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Miller Introduces Bill to Address Bootcamps

On April 24 Representative George Miller (D-CA) introduced the Stop Child Abuse in Residential Treatment Programs for Teens Act of 2008 (H.R. 5876) to better regulate boot camps and other alternative placement facilities and bring transparency to the policies and practices of such programs.

The legislation is a response to numerous studies documenting the ineffectiveness of these programs and, in several instances, tragic deaths as a result of child abuse and neglect as reported by the Government Accountability Office in October 2007. GAO has issued a new report that was the basis of this hearing. The report examined selected cases of abuse, death, and deceptive marketing.

CWLA submitted a letter supporting the direction of the proposal to provide much-needed management over programs and facilities that have for too long operated without adequate state or federal regulation or licensing by. The legislation would prevent corporal punishment, physical abuse, and mental abuse. Programs would be prohibited from using disciplinary techniques that involve the neglect of essential food, clothing, shelter, or medical care. Program could use physical restraint only when necessary for the safety of the child or others, and they would be required to provide children with reasonable access to a telephone and to train staff in what constitutes child abuse and neglect and how to report it.

H.R.5876 would require programs to disclose to parents the qualifications and responsibilities of all current staff members and to notify parents of substantiated reports of child abuse or violations of health and safety laws.

The bill includes an increase in authorized funding for the Child Abuse Prevention and Treatment Act from $120 million to $200 million for states to institute these initiatives, and a separate authorization of $50 million for the U.S. Department of Health and Human Services (HHS) to establish inspections and regulations.

The legislation is expected to be considered for approval by the full committee in the next few weeks.

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Budget and Supplemental Spending Still Hanging

Two tracks of discussions regarding the federal budget continued last week. The first and most immediate was a new supplemental spending bill that would provide an addition $108 billion in funding for the war to cover costs this fiscal year. This would be in addition to the approximate $80 billion that has already been approved and spent.

The President is all but certain to get the additional $108 billion in funds, but the debate within the Congressional leadership is whether to include additional domestic spending, including an antirecession package of relief measures. The Administration is against any additional spending not related to the war. Some antiwar Democrats in the House are also opposed to attaching additional domestic spending, wanting to keep the focus on the war itself.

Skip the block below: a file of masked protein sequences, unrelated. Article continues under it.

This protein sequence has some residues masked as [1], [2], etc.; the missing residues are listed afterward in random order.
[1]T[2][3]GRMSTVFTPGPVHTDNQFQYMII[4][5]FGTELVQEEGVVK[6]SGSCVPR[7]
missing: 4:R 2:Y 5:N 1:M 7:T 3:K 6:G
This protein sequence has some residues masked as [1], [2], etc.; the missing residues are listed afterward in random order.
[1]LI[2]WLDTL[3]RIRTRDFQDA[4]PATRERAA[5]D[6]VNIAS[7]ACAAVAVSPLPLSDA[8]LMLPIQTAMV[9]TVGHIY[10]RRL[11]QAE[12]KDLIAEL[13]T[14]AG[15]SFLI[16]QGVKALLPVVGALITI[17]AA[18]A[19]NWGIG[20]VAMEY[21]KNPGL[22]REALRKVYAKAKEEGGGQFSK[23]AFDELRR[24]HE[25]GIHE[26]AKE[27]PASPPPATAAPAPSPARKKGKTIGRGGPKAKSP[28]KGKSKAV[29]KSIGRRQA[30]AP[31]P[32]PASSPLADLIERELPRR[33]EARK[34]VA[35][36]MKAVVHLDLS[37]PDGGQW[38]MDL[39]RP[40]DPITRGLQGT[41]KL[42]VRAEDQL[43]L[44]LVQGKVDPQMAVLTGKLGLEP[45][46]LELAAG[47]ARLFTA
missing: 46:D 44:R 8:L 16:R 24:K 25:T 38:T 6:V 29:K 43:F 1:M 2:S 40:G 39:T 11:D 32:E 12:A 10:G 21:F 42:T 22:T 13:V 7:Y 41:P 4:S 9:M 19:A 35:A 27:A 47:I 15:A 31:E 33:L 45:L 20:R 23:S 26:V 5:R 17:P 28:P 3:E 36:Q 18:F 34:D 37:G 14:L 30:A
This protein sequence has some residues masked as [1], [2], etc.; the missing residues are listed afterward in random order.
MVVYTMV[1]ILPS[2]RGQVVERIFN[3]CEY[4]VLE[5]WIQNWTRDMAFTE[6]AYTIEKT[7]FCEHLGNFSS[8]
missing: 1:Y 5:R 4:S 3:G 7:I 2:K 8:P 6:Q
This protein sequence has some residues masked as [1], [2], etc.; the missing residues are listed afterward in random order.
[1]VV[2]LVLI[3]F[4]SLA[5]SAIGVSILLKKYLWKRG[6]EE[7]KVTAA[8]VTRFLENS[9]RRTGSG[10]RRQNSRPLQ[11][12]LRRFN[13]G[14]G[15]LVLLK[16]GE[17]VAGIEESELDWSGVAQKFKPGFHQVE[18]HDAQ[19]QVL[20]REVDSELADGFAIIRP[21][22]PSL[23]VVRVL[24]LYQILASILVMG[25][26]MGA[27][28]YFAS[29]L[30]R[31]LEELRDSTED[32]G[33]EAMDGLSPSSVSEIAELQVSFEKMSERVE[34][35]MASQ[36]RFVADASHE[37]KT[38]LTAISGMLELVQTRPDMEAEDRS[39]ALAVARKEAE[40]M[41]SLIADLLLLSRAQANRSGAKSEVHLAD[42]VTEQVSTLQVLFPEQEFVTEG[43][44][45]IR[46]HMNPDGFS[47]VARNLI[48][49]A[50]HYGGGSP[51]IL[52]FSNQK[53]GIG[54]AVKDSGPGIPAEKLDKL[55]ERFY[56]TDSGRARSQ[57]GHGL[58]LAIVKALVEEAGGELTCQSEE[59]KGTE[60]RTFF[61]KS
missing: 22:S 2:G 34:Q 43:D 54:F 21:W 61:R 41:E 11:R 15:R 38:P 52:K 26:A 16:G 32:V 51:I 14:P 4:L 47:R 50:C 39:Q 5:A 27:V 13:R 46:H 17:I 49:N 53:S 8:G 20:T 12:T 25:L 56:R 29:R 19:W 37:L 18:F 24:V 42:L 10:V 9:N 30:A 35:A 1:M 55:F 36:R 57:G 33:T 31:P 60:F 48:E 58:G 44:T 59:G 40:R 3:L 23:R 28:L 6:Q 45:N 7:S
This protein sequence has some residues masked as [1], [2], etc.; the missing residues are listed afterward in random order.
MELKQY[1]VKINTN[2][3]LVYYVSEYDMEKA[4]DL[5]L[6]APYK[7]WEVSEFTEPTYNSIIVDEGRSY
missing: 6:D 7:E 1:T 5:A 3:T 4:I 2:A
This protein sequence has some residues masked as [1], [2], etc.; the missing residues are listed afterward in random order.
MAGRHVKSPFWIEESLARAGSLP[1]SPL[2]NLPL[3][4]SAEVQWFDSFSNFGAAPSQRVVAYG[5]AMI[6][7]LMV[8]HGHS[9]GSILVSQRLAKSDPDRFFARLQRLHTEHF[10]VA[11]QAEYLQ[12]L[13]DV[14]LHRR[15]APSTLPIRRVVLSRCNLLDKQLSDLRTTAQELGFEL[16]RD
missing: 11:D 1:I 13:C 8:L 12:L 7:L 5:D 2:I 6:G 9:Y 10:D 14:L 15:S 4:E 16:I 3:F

At the same time, there has been no agreement on a budget resolution for FY 2009. Failure to act would make it more difficult to negotiate differences between the Senate and House appropriations bills. It would also mean no reconciliation bill could be used as a vehicle to pass changes to mandatory or entitlement programs, which would include child welfare reform.

The inability to get a budget resolution passed adds to the likelihood that only a few appropriations bills will be passed this year and that most spending, including money for HHS, would be left for the new President to decide after November and perhaps as late as next January.

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Child Abuse Registry Requirements Being Studied

Section 633 of the 2006 Adam Walsh Child Protection and Safety Act (P.L. 109-248) includes a mandate to create a national child abuse registry based on current state child abuse registries. Creation of such a registry requires a study HHS, and the Office of the Assistant Secretary for Planning and Evaluation (ASPE) recently announced it is conducting that feasibility study.

The legislation dealt with child predators for the most part, but it developed into a collection of various items, with some touching on child abuse and child welfare. The creation of a national child abuse registry creates several challenges state agencies and advocates have raised. State child abuse registries do not necessarily include individuals who have been convicted of any crime. Concerns also exist about how states differ in their definitions of child abuse and neglect, their standards for substantiation of abuse and neglect, differing requirements for an appeals process to remove an individual's name from such a list, how a national registry would be used, and who would have the authority to use it.